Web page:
When problems arise, and they always do, we watch Julia and let her try to find the solution. Examples of this might be running out of feed because she didn’t keep track of how much was left. If something like this happens, I don’t rescue her – she needs to take time and make a trip to the feed store – even if it isn’t convenient for her. When Olive developed a huge rash early in the spring, Julia was the one to call her breeder, have him come out and take a look and then go out and spend $50 on creams and sprays to soothe the rash. She was the one to go out multiple times daily to apply the ointments all over her itchy pig. I didn’t do any of this for her, not because I didn’t want to but because she wanted to. She takes care of her animal.
As parents, my husband and I feel the responsibility for this project is invaluable for our teenager. It is truly her summer job and it provides income for her (more on that in a minute). Julia is basically an only child as her brothers are quite a bit older than her and don’t live at home. Not having a younger sibling to help care for, this provides similar tasks of caring for another being. It is important when raising children to be sure they have the opportunity to care for something other than themselves. Raising a pig teaches our daughter to care for and respond to the needs of this animal.
Here is the hard part though. Caring for and loving on this animal for five months means attachment. It means it will be really difficult to give her up at the end of summer. When our family talks about this we acknowledge that piglets are raised for meat. We talk about how the majority of pigs live six to seven months at most, unless they have been raised as breeders and live on a farm to provide more piglets. We talk about the life provided to piglets on commercial farms where they have to raise hundreds and hundreds of pigs to provide meat for a meat-eating society.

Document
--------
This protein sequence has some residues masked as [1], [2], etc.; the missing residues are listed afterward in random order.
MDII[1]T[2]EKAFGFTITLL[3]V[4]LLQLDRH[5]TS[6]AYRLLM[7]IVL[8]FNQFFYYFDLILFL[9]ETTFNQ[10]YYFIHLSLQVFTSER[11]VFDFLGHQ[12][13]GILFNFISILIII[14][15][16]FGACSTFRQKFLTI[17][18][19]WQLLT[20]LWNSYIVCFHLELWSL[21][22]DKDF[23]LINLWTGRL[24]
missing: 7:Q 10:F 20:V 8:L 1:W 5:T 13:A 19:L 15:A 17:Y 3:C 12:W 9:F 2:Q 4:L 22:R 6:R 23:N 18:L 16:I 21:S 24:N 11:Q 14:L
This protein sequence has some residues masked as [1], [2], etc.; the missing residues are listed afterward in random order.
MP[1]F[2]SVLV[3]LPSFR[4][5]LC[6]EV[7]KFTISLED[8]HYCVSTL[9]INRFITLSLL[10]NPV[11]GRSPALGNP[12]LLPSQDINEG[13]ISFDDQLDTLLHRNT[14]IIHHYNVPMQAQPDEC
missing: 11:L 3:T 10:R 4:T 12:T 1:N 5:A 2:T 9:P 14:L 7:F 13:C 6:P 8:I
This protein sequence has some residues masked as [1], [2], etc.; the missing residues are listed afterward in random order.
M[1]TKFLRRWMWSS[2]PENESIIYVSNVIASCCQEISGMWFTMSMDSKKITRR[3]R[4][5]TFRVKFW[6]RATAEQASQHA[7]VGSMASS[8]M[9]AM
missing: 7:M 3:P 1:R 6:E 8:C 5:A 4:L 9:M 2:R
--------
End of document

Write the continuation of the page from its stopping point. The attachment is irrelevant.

Those pigs are not loved, petted and played with on a daily basis. No one goes out and talks to them (pigs are incredibly social and vocal with their owners). No one discovers the piglet loves fresh peaches and cuts them up and feeds bits to them for a treat. No one finds out that the piglet loves to be scratched on the belly and thus gives that pig the best belly rubs ever each day. But when Julia raises a piglet all of this happens. The pig lives such a sweet life while on our property being cared for by a person. We feel it is a great benefit for a pig to live this sort of life as compared to life in a commercial operation.
Financially a pig is expensive to raise. It is like a small version of a commercial farm. Julia pays $350 for the pig. We keep track of all of the expenses so she knows what it really costs to do this. This is one lesson many families fail to teach. So many parents buy the pig and the feed, pay for the vet expenses and the equipment needed. Then when auction time comes, the child receives this huge check after the animal is sold and says wow, I just earned $1200.00! But is this real life? Nope, not in our parental opinion. Julia pays for her pig and we help her with the food expense. But she knows exactly how much all of this costs and she knows when she gets that check, she will pay us for a large portion of the expense. That way she learns what her “net income” is from her business.
Finally, and some might argue with this, we feel the sadness Julia experiences at the loss of her pig is also valuable. There is a quote by Carl Jung (see above) that illustrates the value of Julia loving her pig so much that she experiences grief or sadness when losing the animal. Protecting our children from negative experiences does them no favors. It is by experiencing difficult emotions, such as sadness, anger, or frustration and then working through it that humans learn to deal with problems. It is also how a person develops confidence that they can handle the difficult parts of life. Experiencing sadness and grief makes a person hugely appreciative of happiness and joy. When parents don’t allow a child to do something that might cause distress or tears because they want to protect her, they are doing a disservice.
I had mentioned that Julia had a really tough day on Friday afternoon. She cried and was terribly sad. We talked and I rubbed her back. She cried a bit more. Then we went to play with Olive. After a while, Julia’s tears were done. She looked at me and said, “I feel better, this is how it is supposed to be. Olive isn’t my pet.” On the last day with Olive (yesterday) Julia gave her so many belly rubs. She gave her a huge dinner (since eating is Olive’s very favorite activity!). We went and had a cinnamon roll out on the fairgrounds and then came back for one more good bye with Olive.
Julia brought her vanilla ice cream and spoon fed it to her. Olive went wild for this. A few more belly rubs and then Julia told Olive thank you for being such a good buddy. (She called Olive ‘buddy’ quite a lot.). She told Olive she loved her and then we left. It was a good summer, for Olive and Julia both.